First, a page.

JWST detects carbon dioxide in the atmosphere of an alien planet for the first time

The James Webb Space Telescope has detected carbon dioxide in the atmosphere of a distant planet surrounding a Sun-like star for the first time.

Why is it important: The JWST is designed to study and help scientists understand the compositions of exoplanet atmospheres in hopes of ultimately determining exactly what might make a world habitable.

  • Although this detection was made in the atmosphere of a gas giant that is unlikely to support life, it could help scientists understand what a carbon dioxide signal might look like for a potentially habitable world.

What is happening: The planet called WASP-39b – which has almost the same mass as Saturn but is larger in diameter than Jupiter – is located about 700 light-years away.

  • The JWST caught a glimpse of the planet as it passed in front of its star, backlighting its bloated atmosphere and allowing the telescope to analyze what it was made of.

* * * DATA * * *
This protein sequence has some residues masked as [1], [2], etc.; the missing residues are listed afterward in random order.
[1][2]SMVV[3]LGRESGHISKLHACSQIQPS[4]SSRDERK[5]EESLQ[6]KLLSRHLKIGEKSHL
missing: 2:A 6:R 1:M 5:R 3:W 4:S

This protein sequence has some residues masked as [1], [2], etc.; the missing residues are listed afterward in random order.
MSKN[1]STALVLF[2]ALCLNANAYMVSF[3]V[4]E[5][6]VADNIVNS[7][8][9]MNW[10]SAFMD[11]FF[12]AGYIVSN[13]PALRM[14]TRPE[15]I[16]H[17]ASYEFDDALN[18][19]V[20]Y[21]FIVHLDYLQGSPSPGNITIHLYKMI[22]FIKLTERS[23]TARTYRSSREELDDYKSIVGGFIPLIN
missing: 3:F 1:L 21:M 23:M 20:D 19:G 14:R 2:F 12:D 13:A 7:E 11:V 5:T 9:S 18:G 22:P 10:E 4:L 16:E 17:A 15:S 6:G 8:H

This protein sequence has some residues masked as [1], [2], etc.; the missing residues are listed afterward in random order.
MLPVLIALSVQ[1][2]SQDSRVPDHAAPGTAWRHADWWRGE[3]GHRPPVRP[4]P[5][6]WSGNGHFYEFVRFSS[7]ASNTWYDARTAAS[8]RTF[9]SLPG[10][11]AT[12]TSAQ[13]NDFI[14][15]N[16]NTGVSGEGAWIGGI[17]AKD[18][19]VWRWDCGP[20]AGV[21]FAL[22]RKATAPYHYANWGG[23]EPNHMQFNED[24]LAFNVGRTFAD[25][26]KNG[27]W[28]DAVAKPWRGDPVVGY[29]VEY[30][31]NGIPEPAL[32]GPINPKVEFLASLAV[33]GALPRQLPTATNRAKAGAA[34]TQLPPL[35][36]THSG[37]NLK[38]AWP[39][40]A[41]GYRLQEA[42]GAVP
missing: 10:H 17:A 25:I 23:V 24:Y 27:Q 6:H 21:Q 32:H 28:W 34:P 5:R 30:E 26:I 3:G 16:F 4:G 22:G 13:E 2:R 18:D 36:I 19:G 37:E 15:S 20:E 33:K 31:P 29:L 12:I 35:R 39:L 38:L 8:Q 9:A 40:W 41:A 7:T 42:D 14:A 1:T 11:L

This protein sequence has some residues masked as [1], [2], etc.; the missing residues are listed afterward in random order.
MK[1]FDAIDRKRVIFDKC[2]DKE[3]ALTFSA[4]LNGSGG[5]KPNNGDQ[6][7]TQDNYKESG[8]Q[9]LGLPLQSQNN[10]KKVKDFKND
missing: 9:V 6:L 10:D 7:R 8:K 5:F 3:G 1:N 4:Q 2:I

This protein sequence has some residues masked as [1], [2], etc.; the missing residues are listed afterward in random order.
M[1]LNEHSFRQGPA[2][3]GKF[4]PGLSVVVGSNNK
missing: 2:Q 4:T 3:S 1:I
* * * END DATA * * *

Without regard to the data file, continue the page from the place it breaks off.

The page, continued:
• During a transit like this, the light from the star is partially obscured by the planet and the starlight is filtered through the atmosphere, allowing scientists to obtain a spectrum of colors representing various molecules. that make up the atmosphere.
  • “The detection of such a clear signal of carbon dioxide on WASP-39b bodes well for detecting atmospheres on smaller, Earth-sized planets,” said Natalie Batalha of the University of California at Santa Cruz, who led the team behind the discovery. statement.

More: “Carbon dioxide molecules are sensitive tracers of the history of planet formation,” said team member Mike Line from Arizona State University.

  • “By measuring this characteristic of carbon dioxide, we can determine the amount of solid matter versus the amount of gaseous matter that was used to form this gas giant planet,” Line added.
  • “Over the next decade, JWST will make this measurement for a variety of planets, providing insight into the details of planet formation and the uniqueness of our own solar system.”

Go further: How James Webb Space Telescope images are made

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